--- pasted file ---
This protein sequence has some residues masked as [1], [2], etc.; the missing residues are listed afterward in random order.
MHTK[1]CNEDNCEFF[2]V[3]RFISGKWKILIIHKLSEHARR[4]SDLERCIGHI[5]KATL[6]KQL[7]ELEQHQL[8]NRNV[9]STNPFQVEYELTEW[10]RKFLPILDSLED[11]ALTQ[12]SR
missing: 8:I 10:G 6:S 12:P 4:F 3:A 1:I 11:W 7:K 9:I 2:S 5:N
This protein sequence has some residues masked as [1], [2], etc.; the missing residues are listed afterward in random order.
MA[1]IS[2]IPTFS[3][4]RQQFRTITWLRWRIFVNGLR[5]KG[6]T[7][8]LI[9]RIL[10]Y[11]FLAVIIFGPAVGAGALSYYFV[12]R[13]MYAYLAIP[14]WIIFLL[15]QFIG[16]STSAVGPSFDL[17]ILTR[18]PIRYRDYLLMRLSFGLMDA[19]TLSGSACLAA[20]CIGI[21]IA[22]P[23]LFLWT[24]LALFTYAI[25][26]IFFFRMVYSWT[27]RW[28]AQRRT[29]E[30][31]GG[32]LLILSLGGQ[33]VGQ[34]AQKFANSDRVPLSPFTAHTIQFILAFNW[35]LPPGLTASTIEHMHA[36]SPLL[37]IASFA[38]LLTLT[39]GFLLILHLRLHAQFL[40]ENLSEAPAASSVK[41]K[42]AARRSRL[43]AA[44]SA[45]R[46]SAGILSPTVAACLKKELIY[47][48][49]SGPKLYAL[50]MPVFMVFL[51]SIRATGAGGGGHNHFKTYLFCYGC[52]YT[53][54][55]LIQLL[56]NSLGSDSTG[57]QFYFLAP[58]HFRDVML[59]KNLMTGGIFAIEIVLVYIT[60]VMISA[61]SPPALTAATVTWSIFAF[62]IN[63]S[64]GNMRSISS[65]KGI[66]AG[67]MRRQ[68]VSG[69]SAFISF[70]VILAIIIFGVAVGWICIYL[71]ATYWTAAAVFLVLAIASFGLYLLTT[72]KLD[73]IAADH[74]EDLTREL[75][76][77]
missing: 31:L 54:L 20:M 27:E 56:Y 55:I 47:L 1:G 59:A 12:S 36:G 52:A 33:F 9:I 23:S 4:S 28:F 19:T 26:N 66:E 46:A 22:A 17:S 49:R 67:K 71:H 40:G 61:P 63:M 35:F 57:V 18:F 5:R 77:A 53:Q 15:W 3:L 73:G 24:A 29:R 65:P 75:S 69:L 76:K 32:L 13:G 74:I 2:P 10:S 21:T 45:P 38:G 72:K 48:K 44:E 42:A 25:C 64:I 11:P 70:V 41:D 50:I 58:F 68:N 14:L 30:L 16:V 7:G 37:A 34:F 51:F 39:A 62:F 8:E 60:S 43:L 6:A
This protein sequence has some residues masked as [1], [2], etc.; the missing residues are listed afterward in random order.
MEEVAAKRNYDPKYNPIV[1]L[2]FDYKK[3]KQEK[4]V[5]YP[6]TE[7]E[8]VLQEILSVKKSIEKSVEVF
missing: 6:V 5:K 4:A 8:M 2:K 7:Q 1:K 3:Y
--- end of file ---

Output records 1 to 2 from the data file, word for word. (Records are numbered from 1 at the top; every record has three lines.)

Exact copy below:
This protein sequence has some residues masked as [1], [2], etc.; the missing residues are listed afterward in random order.
MHTK[1]CNEDNCEFF[2]V[3]RFISGKWKILIIHKLSEHARR[4]SDLERCIGHI[5]KATL[6]KQL[7]ELEQHQL[8]NRNV[9]STNPFQVEYELTEW[10]RKFLPILDSLED[11]ALTQ[12]SR
missing: 8:I 10:G 6:S 12:P 4:F 3:A 1:I 11:W 7:K 9:I 2:S 5:N
This protein sequence has some residues masked as [1], [2], etc.; the missing residues are listed afterward in random order.
MA[1]IS[2]IPTFS[3][4]RQQFRTITWLRWRIFVNGLR[5]KG[6]T[7][8]LI[9]RIL[10]Y[11]FLAVIIFGPAVGAGALSYYFV[12]R[13]MYAYLAIP[14]WIIFLL[15]QFIG[16]STSAVGPSFDL[17]ILTR[18]PIRYRDYLLMRLSFGLMDA[19]TLSGSACLAA[20]CIGI[21]IA[22]P[23]LFLWT[24]LALFTYAI[25][26]IFFFRMVYSWT[27]RW[28]AQRRT[29]E[30][31]GG[32]LLILSLGGQ[33]VGQ[34]AQKFANSDRVPLSPFTAHTIQFILAFNW[35]LPPGLTASTIEHMHA[36]SPLL[37]IASFA[38]LLTLT[39]GFLLILHLRLHAQFL[40]ENLSEAPAASSVK[41]K[42]AARRSRL[43]AA[44]SA[45]R[46]SAGILSPTVAACLKKELIY[47][48][49]SGPKLYAL[50]MPVFMVFL[51]SIRATGAGGGGHNHFKTYLFCYGC[52]YT[53][54][55]LIQLL[56]NSLGSDSTG[57]QFYFLAP[58]HFRDVML[59]KNLMTGGIFAIEIVLVYIT[60]VMISA[61]SPPALTAATVTWSIFAF[62]IN[63]S[64]GNMRSISS[65]KGI[66]AG[67]MRRQ[68]VSG[69]SAFISF[70]VILAIIIFGVAVGWICIYL[71]ATYWTAAAVFLVLAIASFGLYLLTT[72]KLD[73]IAADH[74]EDLTREL[75][76][77]
missing: 31:L 54:L 20:M 27:E 56:Y 55:I 47:L 1:G 59:A 12:S 36:G 52:A 33:F 9:I 23:S 4:S 28:F 19:T 26:N 66:E 46:A 22:A 17:S 49:R 67:K 71:H 40:G 61:P 63:M 35:F 57:V 18:F 5:R 77:A 53:Q 15:W 3:L 73:G 24:A 29:R 65:P 75:S 69:L 76:K 32:L 13:G 74:I 2:P 10:S 21:T 45:P 38:G 72:K 48:K 44:E 42:A 25:C 64:I 11:P 70:V 41:D 50:I 58:F 68:N 14:L 30:L 16:V 7:G 37:A 34:F 51:F 39:A 62:F 8:E 60:S 43:L 6:A